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Public procurement law: Let 9th assembly learn from history

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Lawan. Photo: TWITTER/SPNigeria


The greatest worry coming from the Red Chambers in the last sixteen years has been nothing but distortion and misleading information about the Public Procurement Act. Successive Legislators these past years have not only misunderstood the law, they had deliberately or otherwise been chasing shadows when the real problem is staring us in the face. It is a fact of history that since June 4, 2007 when the Bill was passed into law under the then President Umar Musa Yar’Adua, the Act has not been implemented as required by law. It is therefore a somersault of a kind to accuse a law of errors when indeed it has not been tested to the fullest.

Central to fighting corruption in Nigeria is the establishment of Part 1, Section 1 of the Act – Establishments of the National Council on Public Procurement – as required by law. This Council has the responsibility among others to translate efforts to sanitize the public sector through application of the content of the law in full. This Council was established in 2007 by the National Assembly and the Executive with the consent of the President, pursuant to Sections 5(1), 148(1) 4(2) and 4(3) of the 1999 Constitution. From inception of the Public Procurement Act (PPA) 2007 till date, of which President of The Senate, Senator Ahmed Lawan was a player in the transition, the Council has not seen the light of the day. This is despite several warnings that the absence of the Council in the face of implementing other parts of the law is illegal and renders all actions carried out under the Act null and void. But this is Nigeria!

Mr. Senate President, this administration came on the hope of fighting corruption and saving the country from total collapse, judging from previous history. Therefore, the Public Procurement Act 2007 is one of the sunshine laws established under the recommendation of the World Bank in the year 2000 to help in achieving that agenda.

Since passing into law the Public Procurement Act No. 14 of 2007, attempts have been made to amend several sections of the law, starting from President Umaru Musa Yar’Adua to now President Muhammadu Buhari’s regimes. It is instructive to note that all these attempts have failed because they do not stand the test of law. It is therefore important that the 9th Assembly should not repeat the errors of previous administrations, but to uphold the Rule of Law and allow the Act to function.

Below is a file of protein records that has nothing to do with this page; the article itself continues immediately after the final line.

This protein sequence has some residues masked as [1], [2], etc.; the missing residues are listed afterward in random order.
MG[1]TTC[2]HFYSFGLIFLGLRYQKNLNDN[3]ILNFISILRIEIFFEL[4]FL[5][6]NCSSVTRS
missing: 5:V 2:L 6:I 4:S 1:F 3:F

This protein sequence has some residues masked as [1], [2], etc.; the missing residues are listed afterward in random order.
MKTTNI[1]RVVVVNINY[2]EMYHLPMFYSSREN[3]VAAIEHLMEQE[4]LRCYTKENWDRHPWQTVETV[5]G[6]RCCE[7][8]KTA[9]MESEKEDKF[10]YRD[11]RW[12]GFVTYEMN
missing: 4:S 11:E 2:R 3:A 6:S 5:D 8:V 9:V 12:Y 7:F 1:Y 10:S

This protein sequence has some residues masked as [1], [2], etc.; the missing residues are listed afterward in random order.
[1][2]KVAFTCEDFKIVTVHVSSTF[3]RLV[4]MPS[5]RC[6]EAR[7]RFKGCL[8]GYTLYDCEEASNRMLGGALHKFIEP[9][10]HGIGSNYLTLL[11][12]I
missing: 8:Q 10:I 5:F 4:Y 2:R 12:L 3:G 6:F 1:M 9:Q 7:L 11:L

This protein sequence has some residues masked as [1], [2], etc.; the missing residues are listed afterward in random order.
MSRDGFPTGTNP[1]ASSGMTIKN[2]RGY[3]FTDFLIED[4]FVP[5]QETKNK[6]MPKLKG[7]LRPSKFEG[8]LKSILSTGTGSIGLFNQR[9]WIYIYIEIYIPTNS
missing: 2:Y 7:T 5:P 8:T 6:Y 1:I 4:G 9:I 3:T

Until the National Council on Public procurement (NCPP) is constituted and inaugurated by the Government, there is no meaningful achievement that can be realised in the fight against corruption in the public sector, as it is clear evidence that all these plans and attempts to amend the law are efforts to undermine transparency and accountability.

Quite interesting but incompatible, on Tuesday February 5, 2015, former President Goodluck Jonathan inaugurated the first National Competitiveness Council of Nigeria (NCCN) to improve Nigeria’s ranking in terms of doing business. This was in response then to the placing of Nigeria in 133rd position out of 183 countries evaluated in the 2012 World Bank Global Doing Business Report. This is a clear case of inconsistencies in policy direction of government.

And only recently, the Nigeria government reacted angrily to the rating of the country as one of the most corrupt nations by several accountability initiatives, including the Mo Ibrahim Foundation, Transparency International (TI) among others. Unfortunately, the government often forgets that these types of proposals to diminish an existing law and render it distorted are used as part of the evaluation processes by global watchdogs.

Another sad example is the Petroleum Industry Bill (PIB) that did not see the light of the day from the 7th to the 8th Assemblies. Section 149 states that “The National Oil Company (NOC) shall not be subject to the PPA and Fiscal Responsibility Act (FRA) 2007 respectively. We see this singular action as a deliberate attempt to legalize corruption through shady procurement practices in the NOC. This is not only against the spirit of transparency and accountability that the initiators of PIB seek to achieve; it rubbishes the efforts of the Nigeria Extractive Industry Transparency Initiative (NEITI) to redeem the poor image of Nigeria by cleansing the oil sector of its rot.

In disagreeing with the Senate President that “the loopholes embedded in the Legislation makes the Act susceptible to be exploited for corrupt practices,” I think the problem of the Act is not the Legislation itself but the practice and implementation of the Act. While it is a fact that no law is perfect, we must also acknowledge that the human blunder is the actual problem.

The above takes me to another fundamental area in the Act that we expect should draw the attention of the Senate President and lawmakers, rather than award of contracts. Part 1, Section 1, Sub-Section 2 (g) of the PPA 2007 states that ‘The Council shall consist of the Minister of Finance as Chairman, The Attorney General and Minister of Justice of the Federation, The Secretary to the Government of the Federation, The Head of Service of the Federation, The Economic Adviser to the President. The Council also include: six part time members to represent the Chartered Institute of Purchasing and Supply Management of Nigeria, Nigerian Bar Association, Nigeria Association of Chambers of Commerce, Industry, Mines, Nigeria Society of Engineers, Civil Society; and the Media, while The Director General of the Bureau shall be the Secretary of the Council. And that ‘The Council shall consider, approve and amend the monetary and prior review thresholds for the application of the provisions of this Act by procuring entities;